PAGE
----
New Telegraph

NYSC and the Akeredolus

Departed Ondo State Governor, Oluwarotimi Odunayo Akeredolu, deserves a place in the National Youth Service Corps (NYSC) Hall of Fame. A Yoruba man from Owo in Ondo State, he met Betty Uburuamaka Anyanwu, an Igbo lady from Emeabiam, Owerri during his youth service in Enugu. After their first meeting in 1978, love struck and in three years, they got married. That union lasted for 42 years until death separated them on December 27, 2023. The couple rose from love to humanity and did so much towards bonding with different parts of the country. Their relationship further solidified the dreams of the founding fathers of the NYSC. At the end of the Civil War in 1970, there was a need to bring the various ethnic nationalities closer, to foster national unity. Graduates of tertiary institutions were seen as the hope of a New Nigeria. The idea of national service for graduates from various backgrounds was the brainchild of Prof. Uzodinma Nwala and some distinguished gentlemen who bore the brunt of war. The Administrator of East Central State, Ajie Ukpabi Asika, gave them all support and passed on their recommendations to the Federal Government. Gen.

Yakubu Gowon bought the idea and by 1973, the scheme took off. Col Ahmadu Ali of the Nigeria Army Education Corps was appointed the first Director General of the NYSC. The tradition of appointing Army officers as head of the scheme has lived to this day. The NYSC has been full of twists and turns and has been in the news for different reasons especially in the Fourth Republic. Presently, some members are presently in captivity in the NorthWestern part of the country, abducted by terrorists, on their way to their Orientation Camp in Sokoto State. NYSC Director General, Brig. Gen. Yushau Dogara Ahmed, must identify with the Akeredolus in this moment of grief. He represented the positive side of the scheme and his story says so much about national unity. Betty, a graduate of zoology, was working with the Federal Department of Fisheries, Enugu when he met the young lawyer, Rotimi, an NYSC member. She was 25 and her love was three years younger. Neither age nor tribe could separate them. They remained attached to each other. That love across borders continued to lift the man. In 1997, Akeredolu was appointed Attorney General and Commissioner for Justice in Ondo State by the Military Administrator, Commander Anthony Ibe Onyearugbulem, an Igbo naval officer. When Onyearugbulem was redeployed to Edo State in 1998, his successor, Col. Moses Fasanya, a Yoruba, retained Akeredolu. Fasanya was moved to Ondo, from Abia, an Igbo speaking state. The man who succeeded him in Abia, Lt. Col Anthony Obi had roots in Enugu.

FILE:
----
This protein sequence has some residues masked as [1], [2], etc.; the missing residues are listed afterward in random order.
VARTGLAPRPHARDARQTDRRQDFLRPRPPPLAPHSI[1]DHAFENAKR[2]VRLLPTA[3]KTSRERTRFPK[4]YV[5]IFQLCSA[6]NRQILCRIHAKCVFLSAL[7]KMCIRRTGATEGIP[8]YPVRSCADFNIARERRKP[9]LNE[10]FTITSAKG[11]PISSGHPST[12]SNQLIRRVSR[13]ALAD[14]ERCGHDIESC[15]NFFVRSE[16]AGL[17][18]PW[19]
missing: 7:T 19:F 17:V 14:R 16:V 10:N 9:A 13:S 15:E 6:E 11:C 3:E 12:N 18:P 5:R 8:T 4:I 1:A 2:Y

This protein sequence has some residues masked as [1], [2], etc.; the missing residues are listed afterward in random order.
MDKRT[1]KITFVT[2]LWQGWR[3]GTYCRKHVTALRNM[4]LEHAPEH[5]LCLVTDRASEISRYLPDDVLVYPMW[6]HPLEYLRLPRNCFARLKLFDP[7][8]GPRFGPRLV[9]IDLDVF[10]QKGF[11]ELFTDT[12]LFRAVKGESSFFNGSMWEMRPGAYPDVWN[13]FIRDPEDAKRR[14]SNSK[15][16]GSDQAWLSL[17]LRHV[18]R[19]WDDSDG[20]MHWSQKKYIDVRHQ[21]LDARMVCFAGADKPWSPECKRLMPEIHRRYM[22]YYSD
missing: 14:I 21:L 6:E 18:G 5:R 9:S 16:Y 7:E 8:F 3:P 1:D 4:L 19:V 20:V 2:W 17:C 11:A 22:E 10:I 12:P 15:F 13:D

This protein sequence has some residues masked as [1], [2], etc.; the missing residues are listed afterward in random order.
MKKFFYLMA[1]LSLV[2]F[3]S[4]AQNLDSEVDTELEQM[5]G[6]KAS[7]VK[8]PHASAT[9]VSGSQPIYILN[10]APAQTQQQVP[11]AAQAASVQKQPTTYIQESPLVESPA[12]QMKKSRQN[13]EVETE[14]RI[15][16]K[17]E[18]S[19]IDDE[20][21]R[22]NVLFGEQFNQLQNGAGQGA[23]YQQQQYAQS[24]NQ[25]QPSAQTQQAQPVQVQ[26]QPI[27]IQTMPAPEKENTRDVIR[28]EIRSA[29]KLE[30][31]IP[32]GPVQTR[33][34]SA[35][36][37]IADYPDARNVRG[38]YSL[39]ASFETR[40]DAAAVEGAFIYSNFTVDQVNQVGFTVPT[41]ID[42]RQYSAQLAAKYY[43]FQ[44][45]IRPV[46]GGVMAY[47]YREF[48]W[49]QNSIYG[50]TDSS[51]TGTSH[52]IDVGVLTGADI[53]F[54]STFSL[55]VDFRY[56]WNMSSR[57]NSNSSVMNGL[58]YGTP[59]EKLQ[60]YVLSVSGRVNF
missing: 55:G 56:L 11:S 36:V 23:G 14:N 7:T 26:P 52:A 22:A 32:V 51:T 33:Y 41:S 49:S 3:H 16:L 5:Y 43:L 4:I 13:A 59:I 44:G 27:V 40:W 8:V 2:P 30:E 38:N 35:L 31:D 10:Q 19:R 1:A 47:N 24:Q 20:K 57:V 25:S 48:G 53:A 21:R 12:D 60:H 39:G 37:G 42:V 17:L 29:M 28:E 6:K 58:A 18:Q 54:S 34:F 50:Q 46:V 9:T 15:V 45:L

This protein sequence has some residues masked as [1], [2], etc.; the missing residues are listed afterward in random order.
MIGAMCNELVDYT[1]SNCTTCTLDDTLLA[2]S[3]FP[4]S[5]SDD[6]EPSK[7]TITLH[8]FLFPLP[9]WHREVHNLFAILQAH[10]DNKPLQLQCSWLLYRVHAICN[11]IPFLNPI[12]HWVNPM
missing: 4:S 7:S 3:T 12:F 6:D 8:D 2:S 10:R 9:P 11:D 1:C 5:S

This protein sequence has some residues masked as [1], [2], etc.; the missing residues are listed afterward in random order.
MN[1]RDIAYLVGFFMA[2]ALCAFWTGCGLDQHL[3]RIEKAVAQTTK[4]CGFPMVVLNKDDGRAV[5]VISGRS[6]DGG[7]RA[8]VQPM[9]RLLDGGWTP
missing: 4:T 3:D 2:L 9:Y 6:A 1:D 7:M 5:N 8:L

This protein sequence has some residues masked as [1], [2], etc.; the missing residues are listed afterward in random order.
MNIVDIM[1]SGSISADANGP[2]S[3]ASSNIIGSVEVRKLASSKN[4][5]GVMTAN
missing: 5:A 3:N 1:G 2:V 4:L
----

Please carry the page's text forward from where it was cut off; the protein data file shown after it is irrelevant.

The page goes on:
The Akeredolus and their Enugu love story continue to go round. Ahmed was Commandant of the Command Secondary School, Enugu. It is intriguing that one of his tasking moments as NYSC boss was the authenticity of the discharge certificate of the Enugu State governor. Celebrating Akeredolu is another way of highlighting the gains of the NYSC. Nigerians wake up regularly to listen to negative vibes about the scheme. In 1996, the then Director General, Col. Hafiz Momoh, was one of the hostages abducted by hijackers of a Nigeria Airways flight. In 2009, three NYSC members were murdered in Jos. Oluwole Odusole, Oluwatosin Akinjogbin and Olalekan Akinde, all Yoruba, died while serving the nation. One of the criminals was bold enough to pick a phone belonging to one of the victims to inform the family that their son had been killed. Things got worse during the 2011 Presidential Elections. About 10 NYSC members were killed in Bauchi by supporters of a particular candidate. All but one of the victims was from the Southern divide of the country, including a mother. Akeredolu was able to make something out of his time as a member of the NYSC. The Director General should use the opportunity of the funeral to invite Gowon to Owo. Dr. Goodluck Jonathan, the second President to have served and the only surviving one, should also be invited. Politicians must learn from Akeredolu. As governor, his actions were based on a broader experience of national cohesion. While some of his colleagues in the South-East and South-South could not raise their voice, he maintained that after President Muhammadu Buhari, power must shift to the South. We thank President Bola Tinubu for eulogising Aketi. Akeredolu was President of the Nigerian Bar Association (NBA) and the best way to honour him is for the Rule of Law to prevail. The late governor came out boldly to fight insecurity in the SouthWest. Mr. President should do the same for Nigeria.

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